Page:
Otep confront the cult of Trump on gutsy new album ‘KULT 45′
Notoriously outspoken musician Otep Shamaya, frontwoman of her namesake nü-metal act Otep, is repeating a familiar old parable. "If you put a frog in boiling water, he jumps right out," she tells AP. "But if you put a frog in a pot of water and slowly heat it up, the frog will stay in the water."
Apropos of nothing, the metaphor warns of silent dangers. Creeping, unnoticeable evil. Taken in the context of the United States' current political and social climate, however, Shamaya—whose band's confrontational new album, KULT 45, comes out this Friday—seems pretty certain we're the frog.
"It will stay in the water until it dies," she punctuates, dryly but urgently. It's no mystery. "That's how tyranny and autocracy work," she says. And Otep's unapologetic eighth LP aims to ice out what the artist calls the "the cult of 45," the rising racism and malicious malaise that's thrived with President Trump.
"There was just no way that I could remain silent," Shamaya says of the aggressive new album. "I don't want to look back on this and know I didn't use every platform I had to shine a light on these crimes. On his destruction of our democracy."
That destruction includes the rise of "wannabe Nazis, the Ku Klux Klan and the alt-right," she says. "These nonsense groups that feel powerful because of [Trump's] rhetoric, because he attacks marginalized groups. They feel like they have a spokesperson in the most powerful office in the world."
This can sometimes feel like old news, given Trump's domination of the news cycle and our stupor to its spew. But Shamaya intends to ignite the uprising with bold proclamations such as KULT 45's buzzsaw first single, "To The Gallows."
"This is a song for the heretics/To resist the dictatorship," the singer slams as "Gallows" pulses, leaving no question in whose choir she's preaching to. The track's groove evokes a familiar but fresh tone. And the band's sound has drawn various alt-rock analogies for the quartet of Shamaya, guitarist Aristotle, drummer Justin Kier and bassist Drewski Barnes.
Otep against the machine
Critics' shorthand for Otep's socially aware sonic vitriol seems to celestially depict O.G. folk activist Woody Guthrie fronting '90s spiritual fighters Rage Against The Machine, and the comparison's not that far from the mark. To say nothing of the "nü-metal" tag that still sticks after 15 years and eight albums.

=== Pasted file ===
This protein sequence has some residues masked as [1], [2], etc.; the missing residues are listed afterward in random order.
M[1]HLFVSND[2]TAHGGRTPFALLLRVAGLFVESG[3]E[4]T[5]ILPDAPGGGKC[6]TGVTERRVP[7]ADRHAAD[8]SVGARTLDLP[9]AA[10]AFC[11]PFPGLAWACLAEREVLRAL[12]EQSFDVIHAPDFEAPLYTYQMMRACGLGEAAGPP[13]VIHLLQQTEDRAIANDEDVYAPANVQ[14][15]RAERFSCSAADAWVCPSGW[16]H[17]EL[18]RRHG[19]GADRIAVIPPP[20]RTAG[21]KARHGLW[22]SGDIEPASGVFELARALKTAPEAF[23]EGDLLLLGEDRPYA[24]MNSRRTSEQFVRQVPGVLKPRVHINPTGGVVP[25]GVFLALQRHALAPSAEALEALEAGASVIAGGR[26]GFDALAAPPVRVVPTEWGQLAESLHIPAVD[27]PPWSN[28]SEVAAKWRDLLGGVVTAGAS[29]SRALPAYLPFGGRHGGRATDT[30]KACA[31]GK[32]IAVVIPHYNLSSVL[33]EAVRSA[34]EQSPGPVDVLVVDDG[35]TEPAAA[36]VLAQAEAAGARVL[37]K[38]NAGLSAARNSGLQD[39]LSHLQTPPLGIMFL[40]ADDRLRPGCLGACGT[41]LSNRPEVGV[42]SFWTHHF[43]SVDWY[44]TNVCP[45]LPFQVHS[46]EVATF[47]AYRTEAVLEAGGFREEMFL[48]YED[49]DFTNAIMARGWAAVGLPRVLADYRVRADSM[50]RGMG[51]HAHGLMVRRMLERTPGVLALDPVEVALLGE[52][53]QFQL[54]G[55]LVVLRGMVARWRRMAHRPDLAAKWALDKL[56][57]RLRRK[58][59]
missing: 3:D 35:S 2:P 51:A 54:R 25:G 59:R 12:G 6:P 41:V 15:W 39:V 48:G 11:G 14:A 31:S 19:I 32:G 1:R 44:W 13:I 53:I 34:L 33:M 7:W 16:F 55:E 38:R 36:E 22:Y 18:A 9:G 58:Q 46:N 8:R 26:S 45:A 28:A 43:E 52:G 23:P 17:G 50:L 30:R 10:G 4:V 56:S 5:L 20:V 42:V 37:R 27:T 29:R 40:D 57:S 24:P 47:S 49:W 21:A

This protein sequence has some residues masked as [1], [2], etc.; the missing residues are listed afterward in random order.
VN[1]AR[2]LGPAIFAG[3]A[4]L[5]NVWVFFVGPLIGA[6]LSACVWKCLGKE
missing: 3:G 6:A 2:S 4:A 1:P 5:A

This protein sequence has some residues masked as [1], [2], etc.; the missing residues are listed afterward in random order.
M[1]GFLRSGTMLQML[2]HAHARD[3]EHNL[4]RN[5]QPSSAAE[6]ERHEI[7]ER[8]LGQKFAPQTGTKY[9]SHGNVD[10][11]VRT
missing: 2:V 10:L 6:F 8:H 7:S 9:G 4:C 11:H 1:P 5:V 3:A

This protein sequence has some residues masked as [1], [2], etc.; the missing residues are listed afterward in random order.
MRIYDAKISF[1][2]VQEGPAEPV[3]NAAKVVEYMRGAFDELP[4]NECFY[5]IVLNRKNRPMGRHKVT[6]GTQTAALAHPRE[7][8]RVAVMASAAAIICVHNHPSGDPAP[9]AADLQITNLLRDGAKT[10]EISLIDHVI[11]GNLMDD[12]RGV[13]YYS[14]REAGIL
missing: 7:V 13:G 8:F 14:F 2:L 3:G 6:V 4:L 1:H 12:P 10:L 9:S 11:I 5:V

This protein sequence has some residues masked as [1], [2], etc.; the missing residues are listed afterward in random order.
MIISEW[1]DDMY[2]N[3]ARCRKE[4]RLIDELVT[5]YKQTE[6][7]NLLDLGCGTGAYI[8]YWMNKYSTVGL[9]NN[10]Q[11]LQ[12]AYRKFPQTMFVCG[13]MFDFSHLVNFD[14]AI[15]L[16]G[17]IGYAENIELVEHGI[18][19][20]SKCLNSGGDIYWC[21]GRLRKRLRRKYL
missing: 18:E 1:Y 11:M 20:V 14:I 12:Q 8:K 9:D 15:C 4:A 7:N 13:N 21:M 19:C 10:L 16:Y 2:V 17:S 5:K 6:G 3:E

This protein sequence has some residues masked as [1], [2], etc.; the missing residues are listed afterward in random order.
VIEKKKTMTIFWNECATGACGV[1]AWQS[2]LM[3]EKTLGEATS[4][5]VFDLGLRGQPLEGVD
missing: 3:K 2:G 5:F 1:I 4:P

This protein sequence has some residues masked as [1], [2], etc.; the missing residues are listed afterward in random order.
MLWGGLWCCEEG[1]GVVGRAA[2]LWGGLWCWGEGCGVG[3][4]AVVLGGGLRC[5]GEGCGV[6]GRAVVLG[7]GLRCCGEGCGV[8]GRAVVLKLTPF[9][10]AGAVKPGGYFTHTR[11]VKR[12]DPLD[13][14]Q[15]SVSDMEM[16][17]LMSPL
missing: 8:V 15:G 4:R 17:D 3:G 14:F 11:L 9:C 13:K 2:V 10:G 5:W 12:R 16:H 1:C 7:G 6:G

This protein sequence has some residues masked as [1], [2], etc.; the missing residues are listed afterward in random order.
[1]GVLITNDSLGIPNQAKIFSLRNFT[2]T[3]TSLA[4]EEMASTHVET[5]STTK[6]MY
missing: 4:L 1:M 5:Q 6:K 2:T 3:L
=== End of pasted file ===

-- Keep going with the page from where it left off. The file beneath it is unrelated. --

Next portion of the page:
Shamaya remains unafraid of the label. "I honestly don't mind it," she says. "If you go back and you listen to what was nü metal, you're talking about Slipknot, Deftones [and] System Of A Down. What nü metal meant was that you were bringing in influences from other genres into your songwriting."
[Photo by: PR Brown][/caption]Shamaya unabashedly accepts the musical connections that have placed her and the band in this position. In fact, one aforementioned influence gets a huge nod in the form of a KULT 45 bonus track: the group's cover of RATM's "Wake Up." "Rage Against the Machine were fearless and had the courage to speak truth to power," she says. "We give them an an homage on this record. We give them all the respect."
"Rage Against the Machine were fearless and had the courage to speak truth to power."
The Rage parallel is deep-dyed, and Otep's debut album was released two years after RATM swan song Renegades. Both bands originated in Los Angeles; each have courted their share of controversy. Now, Shamaya offers words of praise for modern Rage project Prophets Of Rage, even if the "Killing In The Name" zeitgeist hasn't quite been recaptured.
"There's not many bands out there that are speaking out like that," she says. "It's a shame because that's what we're supposed to do in punk or metal or alternative. We're all outcasts; we all grew up feeling like we didn't belong in the greater society. Now our job is to speak out against injustice."
And Otep's ability to speak out is at a fortuitous juncture: KULT 45 harnesses a moment where the band's booming revolt could cause a sweeping storm. "So the battle goes," Shamaya trills on "To The Gallows," "so we can overthrow." We can slowly boil alive, or we can jump out of the water and start a revolution.